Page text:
FEATURE: How has coronavirus changed tennis and will those changes prove permanent?
After a five month enforced hiatus, tennis has returned with coronavirus-busting new protocols that have changed much about the sport.
Tennis is certainly not alone in needing to adapt to the Covid era, but just how many of the changes the governing bodies have put in place are simply temporary measures, and how many will prove permanent?
The end of line-judges?
One thing that immediately strikes you when watching tennis since it restarted in the coronavirus era is there are far fewer people stood around the court.
Line-judges are especially conspicuous by their absence, with the work now being done by the Hawkeye system instead.
Although Hawkeye has been a staple of tennis for years now, it was previously only ever used when a player wanted to challenge the decision by a line-judge.
Players no longer have the luxury, though, as tennis cuts out the middlemen and just defers immediately to technology.
Whether or not line-judges remain a thing of the past is largely dependent upon cost. It’s an expensive system to run, which is fine for the bigger tournaments.
However, the smaller events with less income will likely find it too costly and will ultimately go back to the traditional method of line-calls when the coronavirus crisis is over.
Holding a player’s towel and handing it to them when needed has, somehow, become just part of the job of the ball kids in tennis over the years.
Naturally, though, with personal contact now kept to a minimum, no one wants to be passing around a sweat-soaked towel.
That means that players are now expected to look after their own towel and are provided with boxes at each end of the court in which to place them between points.
It’s hard to know whether or not it will stick after Covid, because ultimately player power will decide. If they want it, they will get it.
However, there were a few high-profile cases of players taking their frustrations out on the ball kids who were guilty of no more than simply handing them a towel, and that was not a good look for the sport.
There were growing calls for players to look after their own towels even before coronavirus, and a towel stand system was trialled at the Next Gen Finals.
No fans in stadia
The lack of spectators and the atmosphere they provide is the most obvious change, and we don’t think you’ll find anyone who thinks it’s a good thing.
Thankfully, we can say with certainty that it is simply a temporary measure.
In fact, even the French Open, which begins in September, has plans for having some fans present, albeit a far smaller number than capacity.
There won’t be any uniform roll out of allowing fans back in to watch tennis. It will be decided on a tournament-by-tournament basis backed of geographical and political factors.
What we do know, though, is that it’s a matter of when, not if, fans are back in their seats to watch tennis.
In the meantime, we can now listen to much more of the communication between players and their coaches on court, and that’s actually a very interesting insight to the sport.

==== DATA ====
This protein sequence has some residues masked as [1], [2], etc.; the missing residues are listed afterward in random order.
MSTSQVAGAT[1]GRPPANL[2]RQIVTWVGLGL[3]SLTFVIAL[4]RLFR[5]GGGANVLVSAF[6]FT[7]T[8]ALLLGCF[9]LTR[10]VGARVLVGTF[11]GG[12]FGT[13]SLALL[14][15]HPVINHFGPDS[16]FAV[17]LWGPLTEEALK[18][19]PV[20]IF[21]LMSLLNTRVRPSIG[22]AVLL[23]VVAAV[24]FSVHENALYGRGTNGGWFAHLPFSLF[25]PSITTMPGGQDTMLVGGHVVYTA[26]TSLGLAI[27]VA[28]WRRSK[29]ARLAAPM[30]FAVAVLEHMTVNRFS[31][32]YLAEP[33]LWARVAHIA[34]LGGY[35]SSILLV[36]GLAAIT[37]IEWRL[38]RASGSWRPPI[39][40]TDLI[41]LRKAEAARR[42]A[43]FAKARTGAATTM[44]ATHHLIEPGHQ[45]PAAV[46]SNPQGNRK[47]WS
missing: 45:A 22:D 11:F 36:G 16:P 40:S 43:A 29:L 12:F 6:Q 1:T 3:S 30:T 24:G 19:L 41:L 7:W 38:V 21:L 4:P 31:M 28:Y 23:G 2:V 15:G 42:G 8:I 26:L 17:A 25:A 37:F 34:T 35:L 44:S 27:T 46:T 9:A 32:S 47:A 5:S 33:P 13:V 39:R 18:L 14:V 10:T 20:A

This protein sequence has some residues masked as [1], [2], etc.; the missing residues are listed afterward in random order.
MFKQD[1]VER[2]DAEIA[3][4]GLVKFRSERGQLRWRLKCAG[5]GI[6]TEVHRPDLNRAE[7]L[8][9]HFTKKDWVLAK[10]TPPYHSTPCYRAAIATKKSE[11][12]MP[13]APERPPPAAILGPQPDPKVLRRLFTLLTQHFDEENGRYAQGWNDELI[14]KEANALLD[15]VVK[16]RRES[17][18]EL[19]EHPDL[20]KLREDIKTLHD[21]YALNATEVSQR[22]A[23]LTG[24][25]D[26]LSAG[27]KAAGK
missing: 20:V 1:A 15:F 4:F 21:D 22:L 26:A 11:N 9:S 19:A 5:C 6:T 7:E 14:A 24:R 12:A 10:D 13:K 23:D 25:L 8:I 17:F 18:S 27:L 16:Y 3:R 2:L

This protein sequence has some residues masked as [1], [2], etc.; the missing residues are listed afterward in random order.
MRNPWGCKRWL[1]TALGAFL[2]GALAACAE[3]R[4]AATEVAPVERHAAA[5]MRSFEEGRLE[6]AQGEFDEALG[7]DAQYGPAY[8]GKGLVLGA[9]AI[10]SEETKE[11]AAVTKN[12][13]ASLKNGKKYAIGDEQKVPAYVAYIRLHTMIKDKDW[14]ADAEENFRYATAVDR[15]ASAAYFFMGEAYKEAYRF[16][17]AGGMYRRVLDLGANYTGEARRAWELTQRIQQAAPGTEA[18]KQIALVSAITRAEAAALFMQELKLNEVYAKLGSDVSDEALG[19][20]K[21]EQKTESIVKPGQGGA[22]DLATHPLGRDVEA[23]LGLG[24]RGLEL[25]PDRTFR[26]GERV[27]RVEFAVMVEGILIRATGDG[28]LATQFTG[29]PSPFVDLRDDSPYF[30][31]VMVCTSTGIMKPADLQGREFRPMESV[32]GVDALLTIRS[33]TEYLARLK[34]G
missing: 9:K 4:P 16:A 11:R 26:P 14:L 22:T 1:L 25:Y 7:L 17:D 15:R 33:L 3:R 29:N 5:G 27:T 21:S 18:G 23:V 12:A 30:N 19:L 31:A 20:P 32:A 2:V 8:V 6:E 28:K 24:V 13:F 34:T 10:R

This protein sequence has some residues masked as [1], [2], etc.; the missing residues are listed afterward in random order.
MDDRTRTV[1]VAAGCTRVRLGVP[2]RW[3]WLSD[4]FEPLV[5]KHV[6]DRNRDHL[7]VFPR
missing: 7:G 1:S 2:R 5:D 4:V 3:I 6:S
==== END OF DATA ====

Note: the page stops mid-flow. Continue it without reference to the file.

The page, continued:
Fewer formalities, little ceremony
The handshake being a thing of the past, for now at least, is something we are seeing across society, not just tennis.
Obviously, that means we are seeing it in tennis too, but it’s part of a more general stripping down of ceremony across the net.
Pre-match and post-match handshakes have been replaced by a friendly racket tap between players, although some players such as Serena Williams are still being uber-cautious and opting to not do even that.
Even on-court interviews are not happening at the moment, although that is more do with the lack of fans in the stadium to hear them. It’s easier, ad safer, to simply do them at a separate location with greater safeguards for the TV audience.
Again, though, the ceremony in tennis is something you’d expect to slowly return as the coronavirus threat reduces.
Exodus of star names
There’s no denying that the absence of both Roger Federer and Rafael Nadal from the US Open is a surreal feeling. In fact, it will be the first Grand Slam without at least one of them this century.
Nadal decided not to travel due to safety concerns, and Federer is injured. All the indications are, though, that even if he was fit it’s probable that Federer wouldn’t have taken the risk.
The big name absentees don’t end with just Federer and Nadal, though. The WTA top ten is barely represented in New York right now, with Karolina Pliskova the only top-ten player not already based in the US to have travelled.
Other star names to have withdrawn due to coronavirus concerns include Stan Wawrinka, Nick Kyrgios, and Gael Monfils, so tennis’ star power is arguably lower right now than it has been in decades – on the court at least.
For the most part, those names will slowly return. Many will likely deem Europe a safer bet than America for now and take their places for the French Open. Obviously, Nadal will be among them.
That said, with Federer and Nadal clearly coming to the end of their careers, chances to see them in action appear to be scarcer than ever, and tennis is going to have to find a way to get by without them much sooner than they anticipated.
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